A brief stop-over in Nairobi
Trip Start Aug 31, 2005
77Trip End Aug 25, 2006
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First impressions were good. We managed to make a deal on our visa - managed to swindle a transit visa at $20 (as opposed to $50 for a normal visa) when we weren't quite entitled to one, and felt exceedingly pleased and proud of ourselves - a nice welcome to Kenya! The next welcome was a sign in the arrivals lounge "Nairobi Backpackers Transportation" - a taxi service that stopped us from being robbed and ripped off on our first day! And then, a lovely warm inviting backpackers with a bookshelf of English books and soooo many travellers around our age! A very nice welcome to starved us who had seen only 10 backpackers in 6 weeks in Ethiopia. We settled down and read and read and chatted and exchanged travel stories with the other backpackers.
As in Ethiopia, Kenya was in the midst of a tense political situation. A referendum was being held on Monday (we arrived on Friday night) to change the constitution. The yellow BANANAs (the government) was wanting to change it. ORANGES were against it. Rallies for both bananas and oranges were held (in the same park!!?!) on Saturday and riots seemed to be expected. We were warned to stay indoors.
For Saturday we took this advice and kept a low profile, only venturing out to walk the 3km to the local shopping centre. The walk was beautiful - lots of greenery and flowers (our hostel was in the diplomat area) and the streets were filled with wonderful scents. The shopping centre was also a welcomed surprise - everything in the world we could have asked for all under one roof! Coming from product-deprived Ethiopia, we thought we were in paradise. Suncream, lettuce, rubbish bags... anything I could get in London was also available (for a London price) here.
The next day we could not sit still any longer. The rallies the day before were quiet, so we decided to venture into town. We hid money on us and tied a camera around us, determined not to be robbed.
Again, it was a lovely walk into the city - Nairobi is actually a very beautiful city! Lots of greenery and parks and flowers. It turned out that robbery was not an issue - we had to be more careful of the scammers. It only took 5min for one of them to approach us. "Oh, you're from Australia - I'm starting at xxxx University in February. Can I please give me 5 min to let me ask some questions about Australia?" We turned him down 3 times before agreeing to a quick talk. It didn't take long for him to approach the real subject. He was a political refugee from Southern Sudan ("see my bullet wounds?" - he did have a LOT of scabs all over his stomach) and he had been picked up by a helicopter when he was shot and dropped across the border in Kenya illegally. He needed to go down to Tanzania to meet up with his resistance group, and needed money for the train fare, and could we help him with a little bit of money? Of course not, we said. We are not the people you need to be talking to, go to a church, the authorities, the UN, but don't ask us, we are poor students and can't even afford a cup of coffee. He then tried to pull the racial card, asking us about how we viewed black Africans. We went wild and said that he had spoken to us under false pretences, and that we were leaving. He surprisingly let us go without too much problem. Once we got back to our hostel and mentioned the incident, everyone was worried about us - "you didn't give him any money what-so-ever did you?" Apparantely the real scam starts from when you want to get rid of him and give him a couple of dollars. The 'police' turn up saying that the guy has been known to pass fake bills, and what do you know it, these bills are fake, and you must pay a fine of $50. Some German tourist a couple of days before us actually fell for it! But enough of scams... travel weathered us did not fall for it!!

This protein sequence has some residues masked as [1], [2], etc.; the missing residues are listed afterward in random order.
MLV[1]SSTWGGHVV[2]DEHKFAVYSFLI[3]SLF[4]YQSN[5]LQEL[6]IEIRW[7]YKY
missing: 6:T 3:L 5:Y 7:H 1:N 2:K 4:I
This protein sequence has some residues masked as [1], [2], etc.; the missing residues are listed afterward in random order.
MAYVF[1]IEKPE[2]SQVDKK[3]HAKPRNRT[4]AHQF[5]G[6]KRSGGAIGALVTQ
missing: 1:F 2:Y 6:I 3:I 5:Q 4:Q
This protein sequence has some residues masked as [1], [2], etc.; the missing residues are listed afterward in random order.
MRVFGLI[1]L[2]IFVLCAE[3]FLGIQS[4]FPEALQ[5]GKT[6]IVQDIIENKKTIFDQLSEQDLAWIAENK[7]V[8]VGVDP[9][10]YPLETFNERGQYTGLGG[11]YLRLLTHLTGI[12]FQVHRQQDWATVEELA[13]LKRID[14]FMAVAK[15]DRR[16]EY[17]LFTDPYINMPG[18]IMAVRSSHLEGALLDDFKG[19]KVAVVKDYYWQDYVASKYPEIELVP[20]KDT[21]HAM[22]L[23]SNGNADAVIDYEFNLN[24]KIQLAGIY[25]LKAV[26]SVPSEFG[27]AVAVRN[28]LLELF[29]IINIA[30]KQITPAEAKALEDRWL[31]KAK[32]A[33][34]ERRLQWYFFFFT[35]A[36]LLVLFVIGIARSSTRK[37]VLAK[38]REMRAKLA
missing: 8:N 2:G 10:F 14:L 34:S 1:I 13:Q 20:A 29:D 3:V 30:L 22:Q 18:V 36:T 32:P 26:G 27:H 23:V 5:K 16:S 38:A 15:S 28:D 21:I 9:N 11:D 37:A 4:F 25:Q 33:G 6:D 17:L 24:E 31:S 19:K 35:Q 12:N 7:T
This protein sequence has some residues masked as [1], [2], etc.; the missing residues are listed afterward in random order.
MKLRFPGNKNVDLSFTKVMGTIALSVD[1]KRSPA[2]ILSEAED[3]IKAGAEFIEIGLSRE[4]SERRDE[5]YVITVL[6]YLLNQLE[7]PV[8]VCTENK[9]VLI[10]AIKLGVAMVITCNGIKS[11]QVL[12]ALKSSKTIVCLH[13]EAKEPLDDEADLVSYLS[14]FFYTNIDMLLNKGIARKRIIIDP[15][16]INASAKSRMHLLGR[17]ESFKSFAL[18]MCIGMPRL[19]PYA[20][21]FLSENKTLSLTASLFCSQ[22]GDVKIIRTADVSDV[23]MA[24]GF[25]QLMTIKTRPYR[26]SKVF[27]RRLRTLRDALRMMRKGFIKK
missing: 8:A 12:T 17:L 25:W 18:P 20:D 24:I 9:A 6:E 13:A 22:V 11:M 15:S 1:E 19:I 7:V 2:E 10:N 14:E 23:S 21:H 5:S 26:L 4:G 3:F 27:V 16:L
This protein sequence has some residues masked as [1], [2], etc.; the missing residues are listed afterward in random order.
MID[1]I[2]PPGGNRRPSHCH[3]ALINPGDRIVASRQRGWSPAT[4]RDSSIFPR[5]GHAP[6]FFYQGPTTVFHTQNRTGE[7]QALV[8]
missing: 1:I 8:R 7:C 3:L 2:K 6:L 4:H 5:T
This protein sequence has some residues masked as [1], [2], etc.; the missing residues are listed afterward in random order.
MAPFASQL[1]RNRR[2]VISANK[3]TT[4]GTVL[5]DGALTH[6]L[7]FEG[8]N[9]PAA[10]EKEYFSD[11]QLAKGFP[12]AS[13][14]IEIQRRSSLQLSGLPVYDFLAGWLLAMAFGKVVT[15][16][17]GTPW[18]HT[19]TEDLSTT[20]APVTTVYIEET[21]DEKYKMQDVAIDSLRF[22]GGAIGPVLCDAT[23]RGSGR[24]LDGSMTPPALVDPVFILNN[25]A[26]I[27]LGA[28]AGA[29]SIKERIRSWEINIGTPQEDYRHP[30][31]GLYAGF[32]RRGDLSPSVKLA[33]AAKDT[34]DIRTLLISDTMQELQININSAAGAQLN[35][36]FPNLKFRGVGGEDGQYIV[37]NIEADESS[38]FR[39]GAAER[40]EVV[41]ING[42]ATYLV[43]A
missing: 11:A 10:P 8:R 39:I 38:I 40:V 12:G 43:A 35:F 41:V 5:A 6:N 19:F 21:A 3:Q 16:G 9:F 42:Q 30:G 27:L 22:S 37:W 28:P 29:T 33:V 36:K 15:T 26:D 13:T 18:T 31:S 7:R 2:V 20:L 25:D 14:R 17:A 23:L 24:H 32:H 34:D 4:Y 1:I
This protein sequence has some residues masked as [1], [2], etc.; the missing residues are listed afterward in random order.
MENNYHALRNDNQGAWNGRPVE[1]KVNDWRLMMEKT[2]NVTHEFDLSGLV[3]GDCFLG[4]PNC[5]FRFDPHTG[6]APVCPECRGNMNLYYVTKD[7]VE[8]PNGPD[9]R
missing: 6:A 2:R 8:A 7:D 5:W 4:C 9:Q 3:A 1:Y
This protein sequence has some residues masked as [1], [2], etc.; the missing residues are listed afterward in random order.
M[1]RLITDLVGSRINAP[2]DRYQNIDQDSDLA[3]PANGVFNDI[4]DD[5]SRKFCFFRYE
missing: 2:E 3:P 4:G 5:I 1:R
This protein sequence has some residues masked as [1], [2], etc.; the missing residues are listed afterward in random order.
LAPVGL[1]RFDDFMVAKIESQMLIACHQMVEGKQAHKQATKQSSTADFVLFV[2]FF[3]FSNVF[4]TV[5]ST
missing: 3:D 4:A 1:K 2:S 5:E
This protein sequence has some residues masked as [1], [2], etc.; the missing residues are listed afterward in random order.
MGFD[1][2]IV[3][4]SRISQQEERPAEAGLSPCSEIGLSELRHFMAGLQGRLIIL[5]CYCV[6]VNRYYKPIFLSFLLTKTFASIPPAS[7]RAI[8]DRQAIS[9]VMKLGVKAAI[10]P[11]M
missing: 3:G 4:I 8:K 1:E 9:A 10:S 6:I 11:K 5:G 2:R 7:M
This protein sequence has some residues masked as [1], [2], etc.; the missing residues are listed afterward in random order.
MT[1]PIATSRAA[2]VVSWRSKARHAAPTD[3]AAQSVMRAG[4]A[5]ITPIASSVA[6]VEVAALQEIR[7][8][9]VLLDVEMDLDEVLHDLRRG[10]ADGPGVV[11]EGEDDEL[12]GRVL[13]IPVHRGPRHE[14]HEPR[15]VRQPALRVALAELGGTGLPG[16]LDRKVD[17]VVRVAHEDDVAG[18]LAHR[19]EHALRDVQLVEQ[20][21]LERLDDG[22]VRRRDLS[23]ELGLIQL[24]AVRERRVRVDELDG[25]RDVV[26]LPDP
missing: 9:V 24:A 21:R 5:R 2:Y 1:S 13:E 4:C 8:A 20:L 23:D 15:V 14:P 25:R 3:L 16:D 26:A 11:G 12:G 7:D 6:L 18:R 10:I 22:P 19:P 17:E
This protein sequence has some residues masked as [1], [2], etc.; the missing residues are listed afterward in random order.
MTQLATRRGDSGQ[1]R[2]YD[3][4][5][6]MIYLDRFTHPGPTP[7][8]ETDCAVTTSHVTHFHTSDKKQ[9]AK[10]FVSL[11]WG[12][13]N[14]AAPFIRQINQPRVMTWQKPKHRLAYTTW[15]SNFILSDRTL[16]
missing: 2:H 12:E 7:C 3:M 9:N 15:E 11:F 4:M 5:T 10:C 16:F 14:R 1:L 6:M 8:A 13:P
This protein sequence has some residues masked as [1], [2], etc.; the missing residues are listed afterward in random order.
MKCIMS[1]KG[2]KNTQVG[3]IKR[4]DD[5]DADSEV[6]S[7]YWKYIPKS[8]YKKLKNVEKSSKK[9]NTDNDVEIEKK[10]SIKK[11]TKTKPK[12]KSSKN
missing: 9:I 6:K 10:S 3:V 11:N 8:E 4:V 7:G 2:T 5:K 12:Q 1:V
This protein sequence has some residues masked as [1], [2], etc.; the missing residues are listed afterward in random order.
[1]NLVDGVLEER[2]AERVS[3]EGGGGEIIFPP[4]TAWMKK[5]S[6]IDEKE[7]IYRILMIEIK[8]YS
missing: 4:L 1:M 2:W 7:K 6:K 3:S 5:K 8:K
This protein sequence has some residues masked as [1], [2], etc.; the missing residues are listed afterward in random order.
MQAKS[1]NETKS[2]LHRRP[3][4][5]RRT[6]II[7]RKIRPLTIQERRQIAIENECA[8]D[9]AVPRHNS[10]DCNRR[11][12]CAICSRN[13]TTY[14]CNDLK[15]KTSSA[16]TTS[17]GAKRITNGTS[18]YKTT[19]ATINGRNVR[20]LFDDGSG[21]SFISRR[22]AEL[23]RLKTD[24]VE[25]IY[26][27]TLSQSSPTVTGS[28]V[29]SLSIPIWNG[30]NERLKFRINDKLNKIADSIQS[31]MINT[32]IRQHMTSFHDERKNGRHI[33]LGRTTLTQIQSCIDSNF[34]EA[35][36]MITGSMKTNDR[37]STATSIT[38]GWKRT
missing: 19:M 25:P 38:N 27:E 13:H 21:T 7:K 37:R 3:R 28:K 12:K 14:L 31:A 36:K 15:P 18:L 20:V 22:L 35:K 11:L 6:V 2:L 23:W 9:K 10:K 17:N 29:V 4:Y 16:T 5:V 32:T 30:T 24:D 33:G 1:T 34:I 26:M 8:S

We then caught a bus out of town to the rich colonial suburb of Karen where I had seen a pamphlet for a bead factory which employs single mothers. The drive was beautiful - the area was full of huge mansions with purple, red and blue flowers peering out from behind the big security gates. We were dropped in the middle of nowhere and were told to walk down a tree-lined street for the bead factory. Apparantely not many people take the bus then walk - it was a good 3km walk. Eventually we made it, just in time for closing. We had about 5 spare minutes to whizz through choosing the odd bead or two as a souvenir, before being shown the door.
Not sure what to do next, we went down to the bus station to check out buses to Uganda, and found one leaving that night... Next stop, UGANDA!